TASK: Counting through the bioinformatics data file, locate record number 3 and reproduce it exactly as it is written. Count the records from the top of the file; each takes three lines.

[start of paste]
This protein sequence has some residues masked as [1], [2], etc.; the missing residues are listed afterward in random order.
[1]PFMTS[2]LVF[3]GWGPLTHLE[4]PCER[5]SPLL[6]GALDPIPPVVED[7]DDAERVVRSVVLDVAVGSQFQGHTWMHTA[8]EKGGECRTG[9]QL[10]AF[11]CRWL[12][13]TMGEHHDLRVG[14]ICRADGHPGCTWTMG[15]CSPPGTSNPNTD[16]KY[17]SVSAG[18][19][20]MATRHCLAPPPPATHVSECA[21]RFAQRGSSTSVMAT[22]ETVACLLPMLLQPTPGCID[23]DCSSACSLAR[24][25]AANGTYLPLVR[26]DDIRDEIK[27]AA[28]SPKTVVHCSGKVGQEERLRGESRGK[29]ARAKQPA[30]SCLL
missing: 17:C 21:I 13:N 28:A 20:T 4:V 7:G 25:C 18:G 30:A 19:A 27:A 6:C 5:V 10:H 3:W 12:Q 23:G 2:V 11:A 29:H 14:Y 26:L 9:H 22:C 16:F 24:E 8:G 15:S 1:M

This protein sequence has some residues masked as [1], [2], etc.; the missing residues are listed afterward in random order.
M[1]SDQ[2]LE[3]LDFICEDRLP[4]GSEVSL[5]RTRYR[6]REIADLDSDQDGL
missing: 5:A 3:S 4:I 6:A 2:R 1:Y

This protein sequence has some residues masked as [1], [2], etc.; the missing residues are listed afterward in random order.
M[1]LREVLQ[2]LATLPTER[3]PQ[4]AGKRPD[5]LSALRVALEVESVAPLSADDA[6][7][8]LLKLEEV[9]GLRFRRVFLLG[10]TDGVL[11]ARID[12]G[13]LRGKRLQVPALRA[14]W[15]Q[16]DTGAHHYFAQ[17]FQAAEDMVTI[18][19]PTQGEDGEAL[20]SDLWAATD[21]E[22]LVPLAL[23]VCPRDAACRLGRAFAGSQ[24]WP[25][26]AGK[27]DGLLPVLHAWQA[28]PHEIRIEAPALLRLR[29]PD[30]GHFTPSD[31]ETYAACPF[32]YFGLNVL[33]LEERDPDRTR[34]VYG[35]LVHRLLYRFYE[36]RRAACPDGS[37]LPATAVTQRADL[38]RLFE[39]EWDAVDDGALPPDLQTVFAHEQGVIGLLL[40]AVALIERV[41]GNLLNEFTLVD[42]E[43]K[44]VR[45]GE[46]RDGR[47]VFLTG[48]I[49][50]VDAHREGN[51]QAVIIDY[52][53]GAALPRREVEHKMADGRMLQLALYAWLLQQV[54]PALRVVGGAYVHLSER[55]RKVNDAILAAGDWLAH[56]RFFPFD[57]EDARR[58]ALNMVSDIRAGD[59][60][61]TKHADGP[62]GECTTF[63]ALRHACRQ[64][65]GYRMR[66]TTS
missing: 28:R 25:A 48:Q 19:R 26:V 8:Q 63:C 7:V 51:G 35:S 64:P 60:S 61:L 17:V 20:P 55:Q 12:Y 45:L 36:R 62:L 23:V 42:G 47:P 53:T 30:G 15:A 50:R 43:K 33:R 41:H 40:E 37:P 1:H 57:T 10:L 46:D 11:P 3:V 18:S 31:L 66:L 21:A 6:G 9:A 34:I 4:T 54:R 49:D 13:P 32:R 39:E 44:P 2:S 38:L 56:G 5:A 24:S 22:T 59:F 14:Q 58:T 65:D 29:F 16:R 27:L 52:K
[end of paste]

This protein sequence has some residues masked as [1], [2], etc.; the missing residues are listed afterward in random order.
M[1]LREVLQ[2]LATLPTER[3]PQ[4]AGKRPD[5]LSALRVALEVESVAPLSADDA[6][7][8]LLKLEEV[9]GLRFRRVFLLG[10]TDGVL[11]ARID[12]G[13]LRGKRLQVPALRA[14]W[15]Q[16]DTGAHHYFAQ[17]FQAAEDMVTI[18][19]PTQGEDGEAL[20]SDLWAATD[21]E[22]LVPLAL[23]VCPRDAACRLGRAFAGSQ[24]WP[25][26]AGK[27]DGLLPVLHAWQA[28]PHEIRIEAPALLRLR[29]PD[30]GHFTPSD[31]ETYAACPF[32]YFGLNVL[33]LEERDPDRTR[34]VYG[35]LVHRLLYRFYE[36]RRAACPDGS[37]LPATAVTQRADL[38]RLFE[39]EWDAVDDGALPPDLQTVFAHEQGVIGLLL[40]AVALIERV[41]GNLLNEFTLVD[42]E[43]K[44]VR[45]GE[46]RDGR[47]VFLTG[48]I[49][50]VDAHREGN[51]QAVIIDY[52][53]GAALPRREVEHKMADGRMLQLALYAWLLQQV[54]PALRVVGGAYVHLSER[55]RKVNDAILAAGDWLAH[56]RFFPFD[57]EDARR[58]ALNMVSDIRAGD[59][60][61]TKHADGP[62]GECTTF[63]ALRHACRQ[64][65]GYRMR[66]TTS
missing: 28:R 25:A 48:Q 19:R 26:V 8:Q 63:C 7:V 51:G 35:S 64:P 60:S 61:L 17:V 20:P 55:Q 12:Y 45:L 36:R 62:L 23:V 42:G 47:P 53:T 30:G 15:A 50:R 43:K 33:R 41:H 40:E 37:P 1:H 57:T 10:L 46:D 11:P 3:V 18:S 31:L 66:L 21:A 6:G 9:A 34:I 4:T 54:R 49:D 13:P 32:R 39:E 44:P 2:S 38:L 56:G 5:A 24:S 22:T 59:F 14:Q 58:T 65:D 29:F 16:R 27:L 52:K